Setting the Record Straight
October 4, 2010
The 2010 FIDE presidential election was a tough fight from start to finish. Anatoly Karpov had a very late start and made a tremendous personal effort to make the election competitive. His efforts were matched by our entire team, especially, and to many, surprisingly, his former great rival, Garry Kasparov. The 12th and 13th World Champions were a formidable force on the campaign trail and their travels also promoted the game to an unprecedented degree around the globe. In the end, five months was not enough time to break down the formidable built-in advantages of a 15-year-incumbent who capably used the powers of his office to influence the election.
After five months of immersion into the world of FIDE and federation politics, Anatoly Karpov, his ticket, our team, and our supporters remain more convinced than ever that the chess world is in dire need of a major transformation. A lifelong ambassador of the game, Mr. Karpov does not wish for acrimony to exist in any corner. Mr. Karpov, Mr. Kasparov, and everyone else who put their hearts into this campaign will continue to fight hard for improvements in the chess world.
Before moving forward, we would like to look back long enough to set the record straight on several issues about which Mr. Ilyumzhinov’s accounting is still in opposition to the truth. The sentence of repeating the past has already been carried out this year, but a proper understanding of the facts may help next time.
The lawsuit brought against Ilyumzhinov’s FIDE is being grossly misrepresented in several respects. This was no frivolous distraction, but a serious matter brought by five major federations. It was an attempt to enforce FIDE’s own rules in an effort to prevent, or at least minimize, Mr. Ilyumzhinov’s ability to abuse FIDE powers to affect the election. If you read the Court’s decision instead of FIDE press releases, you will learn the following:
1) The Court did not investigate the claims of legitimacy regarding valid federation membership for Mr. Ilyumzhinov and his ticket from their nominating federations, (nor of Mr. Karpov and his). The Court instead found that, because of vague wording in the FIDE regulations, valid membership in the nominating federation was not required, rendering most of the claimants’ arguments irrelevant. The Court decided that membership in ANY federation was valid for nomination from ANY federation.
“9.7.9: This finding is confirmed by the language of Section 4, first paragraph of the EL, which provides that eligibility requires the candidate to “belong” (not: “to be a member”) to “a” federation (not: “the nominating federation”). As a result, the Panel considers that it is sufficient for a candidate for a Presidential ticket to be a member of any of the FIDE members.” [Emphasis in original.]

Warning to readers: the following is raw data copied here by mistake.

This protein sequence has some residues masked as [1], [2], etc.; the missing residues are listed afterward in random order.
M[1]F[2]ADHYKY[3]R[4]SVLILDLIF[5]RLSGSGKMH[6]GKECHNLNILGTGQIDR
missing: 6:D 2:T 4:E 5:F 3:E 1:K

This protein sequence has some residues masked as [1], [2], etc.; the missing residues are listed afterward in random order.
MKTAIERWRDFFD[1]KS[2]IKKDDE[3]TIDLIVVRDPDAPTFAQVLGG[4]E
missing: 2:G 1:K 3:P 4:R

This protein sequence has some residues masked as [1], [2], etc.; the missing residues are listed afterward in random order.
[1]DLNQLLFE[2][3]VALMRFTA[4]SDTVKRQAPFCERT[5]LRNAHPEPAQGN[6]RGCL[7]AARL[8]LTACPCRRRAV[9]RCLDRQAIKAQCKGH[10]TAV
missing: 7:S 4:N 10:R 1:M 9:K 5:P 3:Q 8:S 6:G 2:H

This was clearly not the intent of the regulations, and it meant that the dubious nature of Mr. Ilyumzhinov’s nominations from Mexico and Russia (the Argentine nomination was withdrawn) or Ms. Marinello’s from Chile and Brazil, were never examined. What this means is that FIDE’s rules are a joke in their current state. A serious organization cannot be run without strict rules to apply.
2) The Court did not decide who was nominated by the Russian Chess Federation. Because of the above-mentioned loophole created by the vague and incorrect FIDE regulations, all that was required for Mr. Ilyumzhinov to be nominated was membership in any federation and a nomination from any federation. So his nomination from Mexico, which was not disputed, was sufficient when combined with his membership in the Russian Federation.
“188.8.131.52: …the Panel does not have to make a final determination whether Mr. Ilyumzhinov’s nomination by the RCF was valid and whether and to what extent it would have been proper for the FIDE Secretariat to make further enquiries on Mr. Ilyumzhinov’s nomination by the RCF.”
Mr. Ilyumzhinov’s claim that the Court declared he was the nominee from Russia is completely false.
3) FIDE dedicated most of its legal efforts – and therefore money – to fighting against the Court’s jurisdiction instead the merits of the case. In an attempt to avoid being held accountable by the Court, FIDE raised three arguments against the Court’s authority. All three arguments were rejected by the Court but the amount of time and effort FIDE put into these efforts extended the time and cost of the case substantially. It was an expensive and time-consuming ordeal for both sides, and we agree it is a great shame that so much FIDE money has gone into defending Mr. Ilyumzhinov’s practices over the last 15 years.
“8.10: …in the present case, the Claimants (except for Karpov 2010, Inc.) are directly affected in their rights to have FIDE respect its own regulation in connection with the forthcoming elections for which the Claimants/federations have submitted a candidate, and to have FIDE timely verify the validity of all candidatures. CAS has jurisdiction for this type of dispute.”